The recession pushed many out of homes into rentals, or forced potential buyers to postpone real estate purchases. As a result, demand for rentals is higher than ever, with the monthly rents to match. The Wall Street Journal recently reported that "Apartment Rents Continue to Rise As Vacancies Fall" and "The average nationwide monthly apartment rent was $1,048 in the fourth quarter, up 0.6% from the third quarter and up 3.8% from a year earlier. The year-over-year increase was the largest since 2007 and a sign that landlords still have the upper hand they regained in 2010."
This is frustrating for many in cities with already pinched rental markets, like Chattanooga. Here the small number of rental developments left the city unprepared for the high demand created by both the economy and student growth at UTC outgrowing available dorm space. There was increased media discussion throughout 2012 about the state of Chattanooga's rental market. In September Nooga.com reported both high demand and new developments in the works to meet it, writing "Hundreds of units are in the works downtown, and demand for apartments in the area is high. But the market will have to become more saturated to drive rent prices down." In August Sean Phipps wrote a column on the many dives he's rented in Chattanooga, alluding to the common complaint that there is major disparity between the quality of rentals and their price.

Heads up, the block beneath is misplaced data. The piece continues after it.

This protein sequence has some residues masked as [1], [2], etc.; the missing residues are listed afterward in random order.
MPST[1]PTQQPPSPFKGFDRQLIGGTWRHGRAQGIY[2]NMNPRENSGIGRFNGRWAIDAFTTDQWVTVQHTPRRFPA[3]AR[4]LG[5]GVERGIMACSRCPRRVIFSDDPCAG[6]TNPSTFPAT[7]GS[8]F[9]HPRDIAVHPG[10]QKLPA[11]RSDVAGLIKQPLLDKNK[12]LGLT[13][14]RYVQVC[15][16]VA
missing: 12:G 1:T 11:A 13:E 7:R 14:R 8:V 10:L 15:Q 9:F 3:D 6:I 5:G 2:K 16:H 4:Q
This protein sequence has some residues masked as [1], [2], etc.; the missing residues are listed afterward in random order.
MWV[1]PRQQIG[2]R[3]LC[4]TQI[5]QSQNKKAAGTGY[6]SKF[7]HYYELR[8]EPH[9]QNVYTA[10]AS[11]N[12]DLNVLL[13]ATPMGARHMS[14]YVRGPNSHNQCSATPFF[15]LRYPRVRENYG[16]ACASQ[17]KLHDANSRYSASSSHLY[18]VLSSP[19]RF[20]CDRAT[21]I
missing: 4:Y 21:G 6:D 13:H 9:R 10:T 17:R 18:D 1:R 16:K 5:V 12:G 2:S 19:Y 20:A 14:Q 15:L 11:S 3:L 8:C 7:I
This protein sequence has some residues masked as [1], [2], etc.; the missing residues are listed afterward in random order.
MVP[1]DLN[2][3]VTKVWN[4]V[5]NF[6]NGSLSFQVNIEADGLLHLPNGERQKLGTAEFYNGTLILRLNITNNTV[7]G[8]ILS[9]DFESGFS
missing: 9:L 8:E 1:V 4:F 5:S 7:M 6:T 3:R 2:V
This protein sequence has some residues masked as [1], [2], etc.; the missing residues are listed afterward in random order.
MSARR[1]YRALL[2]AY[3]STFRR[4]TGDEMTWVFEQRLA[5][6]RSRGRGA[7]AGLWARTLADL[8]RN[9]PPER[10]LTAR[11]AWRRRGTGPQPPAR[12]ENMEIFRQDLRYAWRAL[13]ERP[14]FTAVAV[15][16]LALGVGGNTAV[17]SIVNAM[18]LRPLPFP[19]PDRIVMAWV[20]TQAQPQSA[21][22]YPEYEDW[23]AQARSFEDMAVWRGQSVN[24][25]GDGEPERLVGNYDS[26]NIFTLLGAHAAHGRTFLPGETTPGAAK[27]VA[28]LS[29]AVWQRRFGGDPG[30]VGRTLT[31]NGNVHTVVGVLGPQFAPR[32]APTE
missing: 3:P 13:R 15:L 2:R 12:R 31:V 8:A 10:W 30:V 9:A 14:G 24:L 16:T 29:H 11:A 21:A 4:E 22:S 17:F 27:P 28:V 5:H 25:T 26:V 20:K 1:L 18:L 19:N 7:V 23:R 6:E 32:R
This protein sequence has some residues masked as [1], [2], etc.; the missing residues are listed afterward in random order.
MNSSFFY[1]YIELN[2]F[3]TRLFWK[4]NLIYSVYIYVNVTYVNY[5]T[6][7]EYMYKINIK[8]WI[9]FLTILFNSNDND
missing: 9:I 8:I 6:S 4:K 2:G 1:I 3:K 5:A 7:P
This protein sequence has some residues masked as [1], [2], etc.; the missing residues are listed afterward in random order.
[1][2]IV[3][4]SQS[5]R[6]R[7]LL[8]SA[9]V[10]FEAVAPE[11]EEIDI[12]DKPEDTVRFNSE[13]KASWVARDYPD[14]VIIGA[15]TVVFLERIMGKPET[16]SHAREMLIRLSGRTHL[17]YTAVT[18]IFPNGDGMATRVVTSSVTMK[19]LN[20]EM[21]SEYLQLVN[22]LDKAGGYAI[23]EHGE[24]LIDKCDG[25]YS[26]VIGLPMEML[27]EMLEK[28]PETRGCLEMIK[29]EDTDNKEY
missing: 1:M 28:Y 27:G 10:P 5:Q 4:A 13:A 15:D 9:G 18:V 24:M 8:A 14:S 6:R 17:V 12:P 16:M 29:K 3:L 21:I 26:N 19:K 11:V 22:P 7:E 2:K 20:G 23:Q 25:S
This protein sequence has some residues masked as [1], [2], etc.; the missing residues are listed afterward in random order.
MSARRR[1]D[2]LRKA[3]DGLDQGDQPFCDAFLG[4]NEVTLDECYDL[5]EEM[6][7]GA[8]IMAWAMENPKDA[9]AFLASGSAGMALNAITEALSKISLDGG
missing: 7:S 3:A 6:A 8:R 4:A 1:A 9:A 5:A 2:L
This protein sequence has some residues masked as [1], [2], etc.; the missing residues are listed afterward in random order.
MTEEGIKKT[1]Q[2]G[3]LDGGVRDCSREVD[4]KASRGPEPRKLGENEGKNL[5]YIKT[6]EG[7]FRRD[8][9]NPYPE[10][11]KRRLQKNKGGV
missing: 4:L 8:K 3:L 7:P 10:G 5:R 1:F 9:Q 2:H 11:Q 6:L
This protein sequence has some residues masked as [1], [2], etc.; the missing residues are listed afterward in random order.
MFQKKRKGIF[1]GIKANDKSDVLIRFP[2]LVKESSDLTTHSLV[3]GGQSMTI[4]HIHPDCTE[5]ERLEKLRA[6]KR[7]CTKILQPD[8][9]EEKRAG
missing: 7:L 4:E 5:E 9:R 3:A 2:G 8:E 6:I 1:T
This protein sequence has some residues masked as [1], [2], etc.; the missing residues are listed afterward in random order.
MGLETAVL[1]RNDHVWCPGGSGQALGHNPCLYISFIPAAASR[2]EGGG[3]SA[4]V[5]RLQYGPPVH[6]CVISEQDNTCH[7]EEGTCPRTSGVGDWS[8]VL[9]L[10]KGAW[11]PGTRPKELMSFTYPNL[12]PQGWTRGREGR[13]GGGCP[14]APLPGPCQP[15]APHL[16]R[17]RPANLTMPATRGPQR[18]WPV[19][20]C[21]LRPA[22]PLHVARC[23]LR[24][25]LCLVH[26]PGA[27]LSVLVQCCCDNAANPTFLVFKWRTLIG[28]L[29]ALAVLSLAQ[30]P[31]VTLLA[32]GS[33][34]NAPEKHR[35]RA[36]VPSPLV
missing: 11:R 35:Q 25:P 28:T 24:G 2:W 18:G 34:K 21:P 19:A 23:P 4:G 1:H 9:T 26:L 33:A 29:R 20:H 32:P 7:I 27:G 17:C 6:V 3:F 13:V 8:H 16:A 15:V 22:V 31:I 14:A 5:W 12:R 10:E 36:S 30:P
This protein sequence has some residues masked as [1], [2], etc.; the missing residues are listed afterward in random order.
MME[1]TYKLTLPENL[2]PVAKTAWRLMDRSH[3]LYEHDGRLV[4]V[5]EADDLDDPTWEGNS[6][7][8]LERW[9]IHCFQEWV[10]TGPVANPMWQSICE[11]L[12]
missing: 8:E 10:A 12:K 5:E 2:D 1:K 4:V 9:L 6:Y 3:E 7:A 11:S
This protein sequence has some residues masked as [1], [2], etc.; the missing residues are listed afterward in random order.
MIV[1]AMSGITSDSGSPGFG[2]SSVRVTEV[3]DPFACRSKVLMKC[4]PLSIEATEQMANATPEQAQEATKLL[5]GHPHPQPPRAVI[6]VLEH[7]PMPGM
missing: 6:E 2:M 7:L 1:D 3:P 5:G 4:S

The good news for those feeling the rental market pinch is that now is the time to buy. The recession pushed many to rent, but it also created a buyer's market. Job prospects and incomes are growing, especially in Chattanooga where the recession did not hit as hard. Yet this economic power is coming back before housing prices have gone back up. 2013 is the time to buy before housing prices bounce back with job growth and economic recovery, while the market is still in this sweet spot that can give many frustrated renters the upper hand in housing.
Chattanooga has not only the advantage of job growth, but also of many incentive programs to encourage home buyers to look at up and coming neighborhoods like Orchard Knob, Highland Park, and other downtown areas. These neighborhoods offer homes at low prices with the potential for grants and other buyer assistance from local foundations, and there are still many forclosures and short sales coming off the shadow market. It's a dream for first time buyers or those with smaller down payments who want a lot of bang for their buck.